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Billy Rose Theatre Division, The New York Public Library for the Performing Arts, Astor, Lenox, and Tilden Foundations

Barbara Cook died this week at the age of 89. An award-winning actress and singer, she was a much-loved performer in top American musicals, and later launched a legendary career as a concert and cabaret singer.

Netflix

Netflix has marketed its new series "Ozark" as " 'Breaking Bad' plus Jason Bateman," which might make you picture... a funnier version of "Breaking Bad"? "Ozark" is not a funnier version of "Breaking Bad." If anything, it's a bleaker version of "Breaking Bad." And maybe even a more bingeable version of "Breaking Bad"? The Nose might just have an answer to that question.

Petty Officer 2nd Class Cory J. Mendenhall / US Coast Guard Academy

Last week, the "skinny" repeal of the Affordable Care Act died a buzzer-beating (and perhaps temporary) death on the Senate floor. The Ringer's Bryan Curtis notes that, "Minus the life-and-death part, it had the feel of an unexpectedly competitive Pac-12 football game that the country noticed in installments."

Cortney Novella / Courtesy New Zenith Theatre

A one-woman play opening Friday in downtown Waterbury takes a unique look at the complex, often hidden world of teenage relationships.

Colin McEnroe / WNPR

"What do festivals do?"

Whether it's a film festival or Edinburgh or the Venice Biennale or New Haven, we wonder what happens when you get a lot of creative stuff in one place.

Pete Birkinshaw / flickr creative commons

This week in pop culture: Delta and Bank of America decide Shakespeare is in poor taste. Megan Kelly decides Alex Jones is worthy of a platform. Senators John McCain and Richard Burr decide that Senator Kamala Harris shouldn't get to finish her sentences. And Bob Dylan decides to troll the Nobel committees.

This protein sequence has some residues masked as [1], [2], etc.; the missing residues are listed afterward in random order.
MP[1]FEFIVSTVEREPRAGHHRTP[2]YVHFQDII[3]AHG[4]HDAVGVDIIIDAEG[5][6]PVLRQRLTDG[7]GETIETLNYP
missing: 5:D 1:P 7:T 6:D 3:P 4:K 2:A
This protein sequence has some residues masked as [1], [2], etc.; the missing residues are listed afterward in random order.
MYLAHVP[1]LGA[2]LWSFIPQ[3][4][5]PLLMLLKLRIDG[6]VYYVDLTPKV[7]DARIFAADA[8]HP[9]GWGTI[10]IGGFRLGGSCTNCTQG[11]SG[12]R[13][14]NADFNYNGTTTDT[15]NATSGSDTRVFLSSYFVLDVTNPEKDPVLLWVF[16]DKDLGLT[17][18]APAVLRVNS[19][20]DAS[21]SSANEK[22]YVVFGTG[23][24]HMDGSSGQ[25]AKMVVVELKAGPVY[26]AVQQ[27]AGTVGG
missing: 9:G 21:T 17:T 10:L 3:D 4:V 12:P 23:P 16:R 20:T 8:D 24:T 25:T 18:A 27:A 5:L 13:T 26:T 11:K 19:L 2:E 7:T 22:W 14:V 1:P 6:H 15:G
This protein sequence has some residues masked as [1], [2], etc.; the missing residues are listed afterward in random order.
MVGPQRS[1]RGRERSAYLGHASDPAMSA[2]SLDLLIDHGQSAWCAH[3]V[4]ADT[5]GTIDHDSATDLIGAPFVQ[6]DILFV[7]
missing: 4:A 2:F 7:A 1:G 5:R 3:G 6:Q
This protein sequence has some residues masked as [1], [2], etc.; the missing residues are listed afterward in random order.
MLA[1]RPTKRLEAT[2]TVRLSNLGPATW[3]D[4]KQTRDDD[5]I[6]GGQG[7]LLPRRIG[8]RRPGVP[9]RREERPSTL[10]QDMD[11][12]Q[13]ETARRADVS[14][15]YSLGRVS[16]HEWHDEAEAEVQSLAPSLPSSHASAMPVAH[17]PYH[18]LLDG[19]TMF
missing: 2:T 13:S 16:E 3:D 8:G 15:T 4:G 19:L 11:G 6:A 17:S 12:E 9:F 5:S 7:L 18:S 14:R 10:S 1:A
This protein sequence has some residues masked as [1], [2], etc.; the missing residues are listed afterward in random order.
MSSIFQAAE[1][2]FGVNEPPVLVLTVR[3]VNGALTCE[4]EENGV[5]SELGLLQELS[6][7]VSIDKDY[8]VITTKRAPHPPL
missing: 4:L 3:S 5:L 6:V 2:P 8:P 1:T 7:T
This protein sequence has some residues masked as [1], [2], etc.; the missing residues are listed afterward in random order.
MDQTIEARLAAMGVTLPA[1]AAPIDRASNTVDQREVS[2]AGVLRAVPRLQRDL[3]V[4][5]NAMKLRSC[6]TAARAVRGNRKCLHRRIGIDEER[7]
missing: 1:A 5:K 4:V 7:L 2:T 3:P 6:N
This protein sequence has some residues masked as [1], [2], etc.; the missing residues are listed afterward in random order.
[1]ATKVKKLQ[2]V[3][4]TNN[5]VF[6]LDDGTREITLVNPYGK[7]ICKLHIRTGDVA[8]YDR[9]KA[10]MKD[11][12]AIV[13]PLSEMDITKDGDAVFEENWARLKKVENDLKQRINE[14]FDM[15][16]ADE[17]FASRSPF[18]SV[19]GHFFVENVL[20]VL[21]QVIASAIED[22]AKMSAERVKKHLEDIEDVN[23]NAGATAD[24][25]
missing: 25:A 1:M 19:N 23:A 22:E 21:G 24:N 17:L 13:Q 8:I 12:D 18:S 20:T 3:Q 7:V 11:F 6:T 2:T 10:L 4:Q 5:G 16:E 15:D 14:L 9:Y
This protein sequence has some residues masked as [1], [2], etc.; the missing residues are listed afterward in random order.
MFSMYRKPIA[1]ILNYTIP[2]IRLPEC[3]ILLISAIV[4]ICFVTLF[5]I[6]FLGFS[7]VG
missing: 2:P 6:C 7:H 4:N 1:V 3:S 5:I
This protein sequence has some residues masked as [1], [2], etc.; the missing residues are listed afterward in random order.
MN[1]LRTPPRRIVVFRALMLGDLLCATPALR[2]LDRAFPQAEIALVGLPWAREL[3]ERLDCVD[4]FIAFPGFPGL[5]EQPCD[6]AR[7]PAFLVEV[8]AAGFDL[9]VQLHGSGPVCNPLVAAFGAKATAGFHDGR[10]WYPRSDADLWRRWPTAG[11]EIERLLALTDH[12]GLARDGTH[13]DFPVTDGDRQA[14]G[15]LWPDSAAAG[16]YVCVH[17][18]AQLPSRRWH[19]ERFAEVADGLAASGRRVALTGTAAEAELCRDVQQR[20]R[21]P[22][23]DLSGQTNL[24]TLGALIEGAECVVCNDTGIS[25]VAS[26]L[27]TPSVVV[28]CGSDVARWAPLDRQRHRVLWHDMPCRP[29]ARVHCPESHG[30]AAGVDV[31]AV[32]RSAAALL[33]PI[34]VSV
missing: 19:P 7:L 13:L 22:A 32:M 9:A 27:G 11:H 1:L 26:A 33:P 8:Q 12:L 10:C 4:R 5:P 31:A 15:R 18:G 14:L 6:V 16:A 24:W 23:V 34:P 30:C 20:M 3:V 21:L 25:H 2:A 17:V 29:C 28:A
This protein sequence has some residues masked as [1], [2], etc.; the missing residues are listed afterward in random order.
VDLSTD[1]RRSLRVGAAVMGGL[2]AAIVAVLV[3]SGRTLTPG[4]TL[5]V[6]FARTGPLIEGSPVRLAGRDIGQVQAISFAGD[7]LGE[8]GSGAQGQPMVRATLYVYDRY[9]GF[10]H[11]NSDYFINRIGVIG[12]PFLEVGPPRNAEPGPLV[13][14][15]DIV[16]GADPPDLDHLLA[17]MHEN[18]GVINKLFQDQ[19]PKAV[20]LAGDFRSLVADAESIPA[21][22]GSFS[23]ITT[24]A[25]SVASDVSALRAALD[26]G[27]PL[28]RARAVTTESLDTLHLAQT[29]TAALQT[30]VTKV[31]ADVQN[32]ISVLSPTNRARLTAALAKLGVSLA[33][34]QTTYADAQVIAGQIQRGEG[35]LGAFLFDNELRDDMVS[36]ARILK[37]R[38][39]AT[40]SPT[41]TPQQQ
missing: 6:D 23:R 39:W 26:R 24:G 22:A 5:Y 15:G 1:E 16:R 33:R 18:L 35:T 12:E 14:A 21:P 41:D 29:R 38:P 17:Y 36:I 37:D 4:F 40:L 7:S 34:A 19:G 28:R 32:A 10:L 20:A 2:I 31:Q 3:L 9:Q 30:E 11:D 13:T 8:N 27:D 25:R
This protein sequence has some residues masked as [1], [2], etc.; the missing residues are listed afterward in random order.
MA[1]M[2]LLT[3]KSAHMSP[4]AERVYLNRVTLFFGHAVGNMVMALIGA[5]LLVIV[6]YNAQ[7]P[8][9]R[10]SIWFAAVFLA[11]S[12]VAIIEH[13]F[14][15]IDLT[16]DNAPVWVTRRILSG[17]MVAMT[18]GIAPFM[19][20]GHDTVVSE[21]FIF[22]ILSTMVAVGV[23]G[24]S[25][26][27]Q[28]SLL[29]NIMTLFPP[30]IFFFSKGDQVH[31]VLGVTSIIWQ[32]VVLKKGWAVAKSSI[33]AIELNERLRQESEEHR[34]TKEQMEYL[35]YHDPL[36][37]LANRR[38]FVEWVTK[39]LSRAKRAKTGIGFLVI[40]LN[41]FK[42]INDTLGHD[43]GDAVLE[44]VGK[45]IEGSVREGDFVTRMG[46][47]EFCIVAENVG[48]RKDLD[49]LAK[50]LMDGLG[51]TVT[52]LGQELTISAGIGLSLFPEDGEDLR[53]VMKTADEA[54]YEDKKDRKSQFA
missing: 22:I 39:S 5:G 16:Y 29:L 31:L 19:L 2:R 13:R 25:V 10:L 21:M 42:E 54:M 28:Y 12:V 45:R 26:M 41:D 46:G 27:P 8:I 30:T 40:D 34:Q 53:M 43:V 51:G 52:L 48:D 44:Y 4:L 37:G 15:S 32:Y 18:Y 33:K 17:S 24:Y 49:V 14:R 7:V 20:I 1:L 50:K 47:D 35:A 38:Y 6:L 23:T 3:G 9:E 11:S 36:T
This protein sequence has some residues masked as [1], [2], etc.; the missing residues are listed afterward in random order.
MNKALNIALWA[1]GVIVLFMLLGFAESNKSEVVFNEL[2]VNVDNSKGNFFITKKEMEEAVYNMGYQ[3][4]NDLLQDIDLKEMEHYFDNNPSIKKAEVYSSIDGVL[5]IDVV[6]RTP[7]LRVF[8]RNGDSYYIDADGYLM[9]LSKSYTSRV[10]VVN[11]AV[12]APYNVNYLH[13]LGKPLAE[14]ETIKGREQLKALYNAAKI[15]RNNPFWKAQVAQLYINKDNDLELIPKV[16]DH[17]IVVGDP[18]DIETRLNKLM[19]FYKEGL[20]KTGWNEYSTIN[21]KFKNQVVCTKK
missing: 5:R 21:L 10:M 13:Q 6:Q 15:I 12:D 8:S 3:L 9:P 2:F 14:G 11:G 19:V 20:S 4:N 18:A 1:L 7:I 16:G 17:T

Lori Mack/WNPR

A brand new performance stage was unveiled on the New Haven Green Wednesday. The new, city-owned feature will be used for concerts and other events starting this weekend.

Beverly and Pack / Creative Commons

In 2075, Florida and New Orleans are under water, South Carolina is under quarantine, and America is fighting a bloody and brutal Second American Civil War over the continued use of fossil fuels. This is where American War, ​a new novel by Omar El Akkad begins.

Hartford Stage

The current production at Hartford Stage is a "grand, crisp and well-tailored yet ultimately unsettling" version of George Bernard Shaw's caustic comedy/drama, "Heartbreak House." The Nose went to see it and weighs in this hour.

T. Charles Erickson

A new musical is running at the Long Wharf Theatre in New Haven called "The Most Beautiful Room in New York." The book and lyrics are written by Adam Gopnik, staff writer for The New Yorker, with music by composer David Shire.

PEN American Center / Wiki Commons

The Most Beautiful Room in New York is a new play by The New Yorker essayist Adam Gopnik. It's about home and food and family, and is influenced by Gopnik's five years as a Paris correspondent discovering the meaning of food in his own life.

Frank C. Muller / Creative Commons

In the 1800s, Connecticut peddlers would travel south to peddle goods made in small factories around the state. The best way to increase their profit margin was to slip a few pieces of prized nutmeg -- and a few fake wooden ones to match -- in their bag. It didn't take long to expose the fraud, earning us the nickname of the Nutmeg State, known by all as clever, if ethically challenged, people. 

wackystuff / flickr creative commons

The Faust myth comes from a German folktale that's centuries old. But does a day of your life go by where you don't hear someone invoking the "I'd sell my soul for x" cliche?

Just look at coffee Twitter every morning.

Centralpark.com

Sam Waterston says he's been been lucky to have good fortune in his career and personal life. He's been nominated multiple times for Emmy, Academy, and Tony Awards and he won Golden Globe and Screen Actors Guild Awards for performances playing men whose moral compass points north.  

Ryan Caron King / WNPR

Over a dozen Connecticut theaters hosted “ghost light” ceremonies on the eve of the presidential inauguration, joining 700 theaters nationwide in a pledge for inclusiveness and diversity in the arts.

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